21. Maybe, just maybe Moustakas was able to steal some magic from the man that threw out the ceremonial first pitch on Thursday, too.

22. Nyjer Morgan made his return to Miller Park to throw out the first pitch at the same place he delivered for this franchise seven years ago. Back in Game 5 of the 2011 NLDS Morgan sent the Brewers to the NLCS with his walk-off single in the 10th inning to give the Brewers a 3-2 victory.

23. The stakes were higher in a Game 5 than a Game 1, naturally, but it was still a cool moment to have such a similar finish with Morgan in the building.

24. “It was really cool, it was special,” Braun said of catching the first pitch from Morgan. “T-Plush meant so much to this organization when he was here in 2011. It was special year. I don’t know if there was anybody that could get the crowd hyped better than he could. You know you could have Prince [Fielder] or Rickie [Weeks], or some of the other guys that played here longer, but T-Plush has a unique ability to get the crowd fired up so it was a fun way to start for all of us.”

25. There’s no doubting that it was a fun start to the night for Miller Park, and just like that night in October seven years ago, it was a fun finish, too.

Twitter reacts to Milwaukee’s walk-off win in Game 1

It took longer than anyone wanted, but the Milwaukee Brewers are up 1-0 on the Colorado Rockies in the National League Division Series.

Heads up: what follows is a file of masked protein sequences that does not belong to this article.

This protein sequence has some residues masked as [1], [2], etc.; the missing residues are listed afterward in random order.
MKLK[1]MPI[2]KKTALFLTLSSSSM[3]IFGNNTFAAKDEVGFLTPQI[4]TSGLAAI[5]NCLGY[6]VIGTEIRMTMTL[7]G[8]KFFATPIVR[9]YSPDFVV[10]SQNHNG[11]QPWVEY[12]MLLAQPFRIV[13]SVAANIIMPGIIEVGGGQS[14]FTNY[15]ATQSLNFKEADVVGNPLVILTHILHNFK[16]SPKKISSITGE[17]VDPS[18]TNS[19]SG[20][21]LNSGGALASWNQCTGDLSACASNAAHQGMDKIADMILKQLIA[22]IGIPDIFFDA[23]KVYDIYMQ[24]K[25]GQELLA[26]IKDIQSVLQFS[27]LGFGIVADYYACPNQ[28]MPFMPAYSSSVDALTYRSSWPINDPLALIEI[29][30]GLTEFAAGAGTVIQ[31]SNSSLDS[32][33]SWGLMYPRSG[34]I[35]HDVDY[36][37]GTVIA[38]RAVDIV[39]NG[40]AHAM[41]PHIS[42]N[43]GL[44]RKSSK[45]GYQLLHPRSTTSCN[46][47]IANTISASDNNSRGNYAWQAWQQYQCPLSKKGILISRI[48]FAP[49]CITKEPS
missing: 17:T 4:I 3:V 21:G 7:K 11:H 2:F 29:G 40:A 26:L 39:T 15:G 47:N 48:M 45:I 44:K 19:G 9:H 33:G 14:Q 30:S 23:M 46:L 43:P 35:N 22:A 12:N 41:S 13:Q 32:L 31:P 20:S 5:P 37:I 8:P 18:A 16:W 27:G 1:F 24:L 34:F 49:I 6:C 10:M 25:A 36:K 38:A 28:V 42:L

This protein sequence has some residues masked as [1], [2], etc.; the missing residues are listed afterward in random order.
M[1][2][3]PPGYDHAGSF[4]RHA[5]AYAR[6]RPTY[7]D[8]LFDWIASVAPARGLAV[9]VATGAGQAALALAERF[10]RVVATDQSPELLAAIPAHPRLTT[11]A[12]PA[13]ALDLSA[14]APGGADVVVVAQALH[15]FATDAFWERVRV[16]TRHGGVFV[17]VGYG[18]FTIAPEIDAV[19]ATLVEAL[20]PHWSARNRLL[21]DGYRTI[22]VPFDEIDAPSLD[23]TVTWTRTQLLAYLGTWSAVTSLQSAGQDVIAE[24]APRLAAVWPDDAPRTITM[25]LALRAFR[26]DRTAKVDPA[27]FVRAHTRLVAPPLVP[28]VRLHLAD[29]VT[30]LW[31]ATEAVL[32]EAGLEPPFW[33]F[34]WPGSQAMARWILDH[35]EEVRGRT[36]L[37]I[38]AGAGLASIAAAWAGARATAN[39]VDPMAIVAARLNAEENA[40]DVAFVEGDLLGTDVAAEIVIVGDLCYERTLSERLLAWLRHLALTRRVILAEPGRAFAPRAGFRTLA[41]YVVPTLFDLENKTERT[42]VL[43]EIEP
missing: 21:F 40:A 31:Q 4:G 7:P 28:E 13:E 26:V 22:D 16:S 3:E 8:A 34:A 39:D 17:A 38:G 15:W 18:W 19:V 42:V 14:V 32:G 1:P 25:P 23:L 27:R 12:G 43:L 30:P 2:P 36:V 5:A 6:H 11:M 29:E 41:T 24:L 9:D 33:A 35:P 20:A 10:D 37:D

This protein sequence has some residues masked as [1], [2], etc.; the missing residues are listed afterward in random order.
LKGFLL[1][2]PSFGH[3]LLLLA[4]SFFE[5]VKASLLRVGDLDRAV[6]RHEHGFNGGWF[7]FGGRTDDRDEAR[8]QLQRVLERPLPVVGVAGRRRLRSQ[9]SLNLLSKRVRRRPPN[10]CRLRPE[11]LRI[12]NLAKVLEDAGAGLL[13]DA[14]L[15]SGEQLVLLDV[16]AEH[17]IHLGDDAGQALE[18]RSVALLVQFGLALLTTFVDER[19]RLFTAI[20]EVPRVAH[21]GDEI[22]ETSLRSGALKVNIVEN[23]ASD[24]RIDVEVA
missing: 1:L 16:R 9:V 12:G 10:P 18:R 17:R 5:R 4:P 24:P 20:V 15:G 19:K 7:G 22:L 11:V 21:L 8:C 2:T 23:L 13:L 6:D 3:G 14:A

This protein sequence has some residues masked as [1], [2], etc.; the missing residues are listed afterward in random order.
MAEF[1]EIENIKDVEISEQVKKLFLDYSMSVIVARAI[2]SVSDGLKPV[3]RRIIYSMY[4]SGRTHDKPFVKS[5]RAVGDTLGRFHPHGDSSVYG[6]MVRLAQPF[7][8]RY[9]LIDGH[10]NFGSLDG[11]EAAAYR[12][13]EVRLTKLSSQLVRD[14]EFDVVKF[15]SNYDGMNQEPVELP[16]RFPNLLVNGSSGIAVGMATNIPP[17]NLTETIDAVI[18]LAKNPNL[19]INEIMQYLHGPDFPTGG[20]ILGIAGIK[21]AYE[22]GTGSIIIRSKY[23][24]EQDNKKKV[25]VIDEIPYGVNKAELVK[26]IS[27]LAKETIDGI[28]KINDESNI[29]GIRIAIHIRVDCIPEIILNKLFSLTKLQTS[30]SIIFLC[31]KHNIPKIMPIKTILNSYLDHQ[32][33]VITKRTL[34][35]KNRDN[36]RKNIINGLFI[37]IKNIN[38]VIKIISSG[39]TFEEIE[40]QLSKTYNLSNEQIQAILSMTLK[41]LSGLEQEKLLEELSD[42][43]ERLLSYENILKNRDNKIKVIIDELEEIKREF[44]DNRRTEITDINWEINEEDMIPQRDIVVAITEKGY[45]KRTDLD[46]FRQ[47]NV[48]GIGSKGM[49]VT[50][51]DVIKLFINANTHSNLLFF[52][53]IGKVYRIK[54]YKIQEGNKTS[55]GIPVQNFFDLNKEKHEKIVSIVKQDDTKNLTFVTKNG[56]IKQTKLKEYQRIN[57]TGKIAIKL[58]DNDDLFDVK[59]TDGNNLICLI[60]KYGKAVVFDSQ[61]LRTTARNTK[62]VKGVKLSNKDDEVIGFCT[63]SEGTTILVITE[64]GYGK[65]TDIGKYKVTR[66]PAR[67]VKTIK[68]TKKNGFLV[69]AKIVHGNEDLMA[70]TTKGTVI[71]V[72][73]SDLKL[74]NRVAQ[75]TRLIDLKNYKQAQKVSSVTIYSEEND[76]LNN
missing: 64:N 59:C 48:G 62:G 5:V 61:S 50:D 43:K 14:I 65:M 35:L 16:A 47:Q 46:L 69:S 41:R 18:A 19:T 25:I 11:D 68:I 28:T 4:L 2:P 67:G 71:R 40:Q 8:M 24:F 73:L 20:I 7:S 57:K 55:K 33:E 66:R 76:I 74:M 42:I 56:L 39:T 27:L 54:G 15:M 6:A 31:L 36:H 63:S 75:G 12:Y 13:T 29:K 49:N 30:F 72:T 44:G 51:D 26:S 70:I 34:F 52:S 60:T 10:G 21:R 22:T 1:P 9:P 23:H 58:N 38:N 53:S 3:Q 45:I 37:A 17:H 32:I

The Crew led most of the way thanks to a 2-run homer in the third inning by outfielder Christian Yelich, but in the ninth the Rockies scored a pair to send it to extras. After a scoreless top of the 10th, Milwaukee got a single from third baseman Mike Moustakas in the bottom half of the inning for the walk-off 3-2 win in Game 1.

As you’d imagine, Twitter was eventful throughout the game. Here’s the best of what we saw.

https://twitter.com/JaireAlexander/status/1047989083321065473

NLDS Preview: Brewers vs Rockies

For just the fifth time in franchise history the Milwaukee Brewers are participants in the playoffs.

Milwaukee finished the first 162 games of the regular season tied with the Chicago Cubs for first place in the National League Central Division before defeating the Cubs 3-1 in a tie-breaking Game 163 at Wrigley Field. The victory earned the Brewers home field advantage through the National League playoffs and a trip to the NLDS.

In the best-of-five NLDS the Brewers will be taking on the Colorado Rockies. The series follows a 2-2-1 format, with the beginning at Miller Park.

How they got here:

The Rockies, like the Brewers, finished in a tie for the lead in their division. That meant they played in a tie-breaking Game 163 with the Los Angeles Dodgers. Unlike the Brewers, the Rockies lost their Game 163 meaning they were off to Chicago for the NL Wild Card Game.

Colorado then knocked off the Cubs 2-1 in a 13-inning thriller of a NL Wild Card Game on Monday night in Chicago. The Rockies were able to jump out to a 1-0 lead in the first inning before the Cubs tied the game in the bottom of the seventh. The teams traded scoreless innings until the top of the 13th when Colorado’s Tony Wolters drove in the go-ahead run on a two-out RBI single.